The detainment of media personnel, including journalists and even screenwriters, on charges of attempting to overthrow the Turkish government by broadcasting soap operas and publishing news articles constitutes a move that does not bode well for Turkey's flourishing TV industry.
The Zaman daily's Editor-in-Chief Ekrem Dumanlı and Samanyolu Broadcasting Group's Chairman Hidayet Karaca, in addition to the producer, director and assistant scriptwriters -- one with a young child -- of Samanyolu TV's once very popular TV series “Tek Türkiye” (One Turkey) were among those taken into custody in the police raid last Sunday.
The operation has been condemned by the opposition as a deliberate attempt to silence the critical media and punish the Hizmet movement, a faith-based organization inspired by the teachings of Turkish Islamic scholar Fethullah Gülen, for the reporting done by its media affiliates on corruption allegations that were made public on Dec. 17 and 25 of last year and has been the subject of strong responses from all around the world.
The move against “Tek Türkiye” is worrisome for the Turkish TV industry, which as a sector commands a substantial domestic audience in addition to immense popularity abroad. Turkey comes second in the world in the exportation of local TV series, topped only by the US, Turkish Exporters Assembly (TİM) President Mehmet Büyükekşi said in İstanbul in October.
Büyükekşi pointed out that Turkey aims to increase the value of its exported cultural products to $2 billion by 2023. He said the country's cinema and TV industry lags behind only the pharmaceutical and arms industries in terms of size, and it reached a volume of $88 billion in 2013. “This amount is expected to rise to $100 billion in 2017 and $110 billion in 2018,” the president pointed out.
According to a report published by the İstanbul Chamber of Public Accountants and Financial Advisors (İSMMMO) in 2010, the Turkish soap opera industry shrank by 30 percent between December 2008 and May 2010. However, in a twist of fate Turkish television series have seen a rapid rise in popularity over the past few years, partially due to the techniques used in filming them as well as their strong acting ensembles.
“Gümüş,” a Turkish melodrama, was originally broadcast in Turkey by Kanal D from 2005 to 2007. The show became a pop culture phenomenon when it aired across the Arab world as “Noor” (Arabic for “light”) in 2009. Also, the Turkish series “Kurtlar Vadisi” (Valley of the Wolves), which was aired internationally on a United Arab Emirates-based TV station, has also broken viewing records, along with a number of other shows produced in Turkey.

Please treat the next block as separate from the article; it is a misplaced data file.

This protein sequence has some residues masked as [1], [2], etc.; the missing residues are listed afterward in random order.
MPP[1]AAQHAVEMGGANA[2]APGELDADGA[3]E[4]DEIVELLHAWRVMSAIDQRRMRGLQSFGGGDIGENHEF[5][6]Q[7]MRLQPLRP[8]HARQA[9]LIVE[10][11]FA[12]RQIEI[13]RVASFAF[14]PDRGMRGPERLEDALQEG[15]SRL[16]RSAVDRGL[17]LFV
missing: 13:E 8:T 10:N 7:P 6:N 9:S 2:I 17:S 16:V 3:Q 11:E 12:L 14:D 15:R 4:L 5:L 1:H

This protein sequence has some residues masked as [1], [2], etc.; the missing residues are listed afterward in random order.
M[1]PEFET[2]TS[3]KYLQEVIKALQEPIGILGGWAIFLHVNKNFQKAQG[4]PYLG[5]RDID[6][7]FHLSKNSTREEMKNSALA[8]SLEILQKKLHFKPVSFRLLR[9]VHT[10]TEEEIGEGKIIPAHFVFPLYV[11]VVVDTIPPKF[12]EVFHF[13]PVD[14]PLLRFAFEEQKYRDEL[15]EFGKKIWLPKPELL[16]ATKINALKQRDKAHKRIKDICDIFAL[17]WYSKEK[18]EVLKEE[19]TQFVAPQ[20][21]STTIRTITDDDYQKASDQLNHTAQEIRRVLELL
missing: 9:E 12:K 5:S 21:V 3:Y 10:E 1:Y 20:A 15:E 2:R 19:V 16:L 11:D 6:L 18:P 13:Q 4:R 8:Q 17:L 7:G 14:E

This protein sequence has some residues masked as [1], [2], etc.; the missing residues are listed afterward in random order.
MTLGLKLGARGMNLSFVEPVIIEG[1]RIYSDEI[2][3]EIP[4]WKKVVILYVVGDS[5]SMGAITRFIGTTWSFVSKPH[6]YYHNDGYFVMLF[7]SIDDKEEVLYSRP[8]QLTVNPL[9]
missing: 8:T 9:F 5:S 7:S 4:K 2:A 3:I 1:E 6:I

The chief executive of the Association for International Broadcasting (AIB), Simon Spanswick, spoke to Sunday's Zaman, saying the AIB is concerned about what appears to be a politically motivated campaign of intimidation against journalists and media workers in Turkey.
Spanswick said: “The detention of a number of staff working on the popular TV soap opera 'Tek Turkiye' is also of concern to AIB. The arrest of writers and production staff -- including, for example, graphic designers -- on this soap opera is outrageous.”
“Turkey enjoys a vibrant media market,” commented the AIB's chief executive. “This market has developed as a direct result of the freedom of expression that has existed in Turkey for many years,” he continued.
Noting that he found it regrettable that this freedom now seems to be at risk Spanwick said, "The AIB calls for these detentions to be halted with immediate effect and for intimidation against the press and media workers to stop.”
Pro-government media outlets ran stories throughout the week claiming that the detentions of TV program staff were linked to an alleged conspiracy against an al-Qaeda-linked terror group named “Tahşiyeciler.”
Turkey learned about the Tahşiyeciler group on Jan. 22, 2010 when police raided the homes and offices of 112 people across Turkey as part of a series of al-Qaeda sweeps. Police discovered two hand grenades, ammunition and maps that were allegedly part of an impending plot to stage a terror attack in Turkey.
Yunus Aylıdere, Samanyolu's TV series coordinator, spoke to Sunday's Zaman immediately after the arrests on Sunday, saying the situation was “unacceptable and tragicomic.”
He voiced his astonishment at the claims by the pro-government media, saying the plot of the TV series and the events it covered were just fiction and had nothing to do with real life or real persons.
Aylıdere said if one were to derive such meaning from the events in a TV series, it would never be possible to shoot TV films or movies anywhere in the world. He also said in his interview with Sunday's Zaman that the names of those detained who were associated with “Tek Türkiye” must have been taken from the TV show's credits.
The TV show tells the story of a young, idealistic doctor who travels to the Southeast of Turkey from İstanbul -- without knowing that he was born in the region -- in a bid to help the local population, which has been suffering for decades from terrorism perpetrated by the outlawed Kurdistan Workers' Party (PKK). It aired on STV between 2007 and 2011, receiving high ratings despite lacking a big-name cast.
Published on Sunday's Zaman, 21 December 2014, Sunday